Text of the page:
Literary fiction is a term we often hear about but doesn’t have a solid definition. Wikipedia defines it as “Literary fiction, also known as serious fiction, is a term principally used for fictional works that hold literary merit, that is to say, they are works that offer deliberate social commentary, political criticism, or focus on the individual to explore some part of the human condition.”

While accurate, it is also more nuanced than that. Here are some other things that help make the literary fiction genre.

It can’t be too accessible, especially when it’s about women, which rules out writers like Caitlin Moran, J. Courtney Sullivan, and Jo Baker. It can’t have to many fantastical things like magic, elves/goblins, ghosts, zombies, parallel dimensions, or space travel so that rules out Neil Gaiman, Terry Pratchett, J.R.R. Tolkien, and Patrick Rothfuss. It can’t cater to the masses and easily translate into a blockbuster film omitting Dan Brown, John Grisham, and James Patterson. Other common qualifications include:

  • Abstract, artful cover
  • Cannot be too short
  • Must frequently use polysyllabic words
  • Often overly descriptive, vaguely poetic, but rarely sensual
  • NEVER available as a mass market paperback.
  • The convergence of people, places, and emotions must be complicated
  • Nominated for or won a Pulitzer Prize
  • Reviewed favorably by the New York Times
  • Hailed by at least one critic as a ‘new classic’
  • Would never, under any circumstance, be described as a ‘fun romp’
  • One or no fantastical/genre elements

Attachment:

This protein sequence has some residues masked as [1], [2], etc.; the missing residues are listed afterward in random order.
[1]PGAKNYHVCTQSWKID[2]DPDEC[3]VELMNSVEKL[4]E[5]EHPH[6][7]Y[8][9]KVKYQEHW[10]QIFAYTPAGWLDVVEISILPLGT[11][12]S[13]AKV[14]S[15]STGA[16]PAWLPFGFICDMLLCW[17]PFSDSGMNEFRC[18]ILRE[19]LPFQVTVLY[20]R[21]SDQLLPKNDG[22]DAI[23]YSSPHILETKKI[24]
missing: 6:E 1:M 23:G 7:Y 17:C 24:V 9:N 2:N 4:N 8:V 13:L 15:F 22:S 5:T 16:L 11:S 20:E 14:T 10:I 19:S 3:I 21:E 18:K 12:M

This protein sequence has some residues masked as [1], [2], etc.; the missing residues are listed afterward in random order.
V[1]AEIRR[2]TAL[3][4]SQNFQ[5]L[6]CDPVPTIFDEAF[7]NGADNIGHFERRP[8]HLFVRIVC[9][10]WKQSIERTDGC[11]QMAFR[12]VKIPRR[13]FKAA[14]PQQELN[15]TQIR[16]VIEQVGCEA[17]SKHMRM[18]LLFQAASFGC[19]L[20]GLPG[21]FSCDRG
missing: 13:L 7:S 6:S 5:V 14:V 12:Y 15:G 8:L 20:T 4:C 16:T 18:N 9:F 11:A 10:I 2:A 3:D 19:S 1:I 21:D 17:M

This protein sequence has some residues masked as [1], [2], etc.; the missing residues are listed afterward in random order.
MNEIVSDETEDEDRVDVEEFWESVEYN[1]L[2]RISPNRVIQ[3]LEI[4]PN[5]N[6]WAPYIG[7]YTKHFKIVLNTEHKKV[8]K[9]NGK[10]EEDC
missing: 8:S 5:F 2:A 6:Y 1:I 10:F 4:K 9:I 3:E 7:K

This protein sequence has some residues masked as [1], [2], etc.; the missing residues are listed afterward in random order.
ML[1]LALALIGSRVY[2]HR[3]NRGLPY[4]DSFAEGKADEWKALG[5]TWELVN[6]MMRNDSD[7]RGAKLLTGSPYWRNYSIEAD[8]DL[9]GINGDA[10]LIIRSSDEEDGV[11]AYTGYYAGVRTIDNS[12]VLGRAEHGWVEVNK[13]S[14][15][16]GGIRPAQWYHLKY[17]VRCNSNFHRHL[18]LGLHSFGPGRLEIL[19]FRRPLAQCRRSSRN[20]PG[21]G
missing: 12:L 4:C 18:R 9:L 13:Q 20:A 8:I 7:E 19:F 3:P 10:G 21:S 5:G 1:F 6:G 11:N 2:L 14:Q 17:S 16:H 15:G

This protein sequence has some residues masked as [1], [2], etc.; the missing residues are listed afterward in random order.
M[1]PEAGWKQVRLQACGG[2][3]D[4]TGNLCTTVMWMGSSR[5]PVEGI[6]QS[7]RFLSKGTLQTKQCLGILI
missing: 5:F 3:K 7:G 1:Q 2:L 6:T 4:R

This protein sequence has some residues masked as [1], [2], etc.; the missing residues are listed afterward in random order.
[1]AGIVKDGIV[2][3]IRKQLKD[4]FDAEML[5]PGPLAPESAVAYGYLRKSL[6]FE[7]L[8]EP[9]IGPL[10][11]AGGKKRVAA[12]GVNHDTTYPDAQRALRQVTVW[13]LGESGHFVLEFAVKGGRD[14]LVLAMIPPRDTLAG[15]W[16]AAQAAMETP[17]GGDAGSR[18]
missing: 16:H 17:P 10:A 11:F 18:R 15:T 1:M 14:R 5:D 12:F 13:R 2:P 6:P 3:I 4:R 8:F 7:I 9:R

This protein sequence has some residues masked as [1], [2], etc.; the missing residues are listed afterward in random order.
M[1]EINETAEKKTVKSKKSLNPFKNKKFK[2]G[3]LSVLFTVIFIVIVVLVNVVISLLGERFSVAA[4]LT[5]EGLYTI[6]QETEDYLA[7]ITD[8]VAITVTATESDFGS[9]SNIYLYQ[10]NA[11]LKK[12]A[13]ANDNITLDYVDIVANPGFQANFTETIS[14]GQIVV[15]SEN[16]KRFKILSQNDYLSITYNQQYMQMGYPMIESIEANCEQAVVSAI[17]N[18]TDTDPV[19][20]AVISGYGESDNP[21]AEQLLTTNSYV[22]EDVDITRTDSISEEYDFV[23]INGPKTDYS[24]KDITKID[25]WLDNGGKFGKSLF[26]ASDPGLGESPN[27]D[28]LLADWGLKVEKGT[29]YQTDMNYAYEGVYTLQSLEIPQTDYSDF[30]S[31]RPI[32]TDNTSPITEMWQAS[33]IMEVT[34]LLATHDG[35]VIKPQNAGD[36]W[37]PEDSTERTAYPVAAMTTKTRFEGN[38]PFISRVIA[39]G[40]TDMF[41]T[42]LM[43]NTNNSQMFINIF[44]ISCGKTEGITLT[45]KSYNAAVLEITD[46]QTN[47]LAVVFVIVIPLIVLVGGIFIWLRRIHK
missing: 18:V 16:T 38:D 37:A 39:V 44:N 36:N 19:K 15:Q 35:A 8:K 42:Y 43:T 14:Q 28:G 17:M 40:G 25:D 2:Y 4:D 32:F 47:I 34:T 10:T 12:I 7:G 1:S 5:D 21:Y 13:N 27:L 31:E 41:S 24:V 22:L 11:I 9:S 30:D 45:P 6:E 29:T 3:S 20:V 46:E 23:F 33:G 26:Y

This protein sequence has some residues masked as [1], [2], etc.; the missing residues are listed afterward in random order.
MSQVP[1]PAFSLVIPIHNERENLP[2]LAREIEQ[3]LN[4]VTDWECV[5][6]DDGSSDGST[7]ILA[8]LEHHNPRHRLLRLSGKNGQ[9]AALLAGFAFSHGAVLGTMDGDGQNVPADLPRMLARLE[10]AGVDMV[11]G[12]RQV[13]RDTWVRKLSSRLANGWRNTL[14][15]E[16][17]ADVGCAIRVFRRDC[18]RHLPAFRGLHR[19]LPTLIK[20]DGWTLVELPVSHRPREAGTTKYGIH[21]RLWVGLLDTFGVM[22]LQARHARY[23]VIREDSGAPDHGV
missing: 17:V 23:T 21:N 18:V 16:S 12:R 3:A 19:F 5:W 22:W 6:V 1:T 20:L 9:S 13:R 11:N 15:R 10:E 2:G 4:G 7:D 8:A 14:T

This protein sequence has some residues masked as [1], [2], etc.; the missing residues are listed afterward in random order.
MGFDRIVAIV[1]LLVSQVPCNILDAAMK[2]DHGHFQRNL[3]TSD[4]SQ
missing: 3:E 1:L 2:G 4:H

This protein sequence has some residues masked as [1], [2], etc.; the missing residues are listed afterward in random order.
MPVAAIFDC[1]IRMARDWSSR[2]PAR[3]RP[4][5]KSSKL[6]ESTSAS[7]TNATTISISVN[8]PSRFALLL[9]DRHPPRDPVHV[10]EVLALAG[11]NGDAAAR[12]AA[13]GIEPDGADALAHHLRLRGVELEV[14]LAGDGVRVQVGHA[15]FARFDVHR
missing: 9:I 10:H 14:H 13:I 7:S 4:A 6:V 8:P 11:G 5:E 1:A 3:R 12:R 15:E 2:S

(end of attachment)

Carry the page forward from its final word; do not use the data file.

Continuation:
• The title is never short and/or simple.
  • Occasionally makes you wonder what the point of this story is
  • Anything by David Foster Wallace, Don Delillo, Philip Roth, Norman Mailer, Jonathan Franzen, Haruki Murakami

Delillo gets one genre aspect in White NoiseThe Engagements by J. Courtney Sullivan has the various narratives tie together in a complicated way but the stories themselves are not needlessly complicated nor heavy on exposition.

Despite the overwhelming numbers supporting white men as writers and protagonists, literary fiction does have some diversity.

Chimamanda Ngozi Adichie’s novel Americanah would one of the rare few that has a character that isn’t white or from American/Europe. The Shadow of the Wind by Carlos Ruiz Zafón and The Orphan Master’s Son by Adam Johnson center on young men that lack privilege and Caucasian complexion. Among the consistent female authors of literary fiction are Isabel Allende, Margaret Atwood, Alice Munro, and Ann Beattie. I suspect Meg Wolitzer would qualify as well.

While I respect the need to have more than one sort of ‘general’ fiction available to us, literary fiction to stop being praised as the be-all-end-all of writing. Cameron Diaz isn’t a crappy actress for not making Oscar nominated films and genre writing isn’t inherently bad for existing within a genre. Literary fiction can be pretentious and tedious just as often as it can be amazing.

If you gave me a choice between Tortures of the Damned by Hunter Shea and the infamous Infinite Jest by David Foster Wallace, I’m going with the apocalypse. I’d rather enjoy myself than fulfill some hipster obligation.

Music Mondays: Funny Ha-Ha

This week I give you songs that have tickled my funny bone. Whether intentional or not they’ve all made me either smile, cackle, or chuckle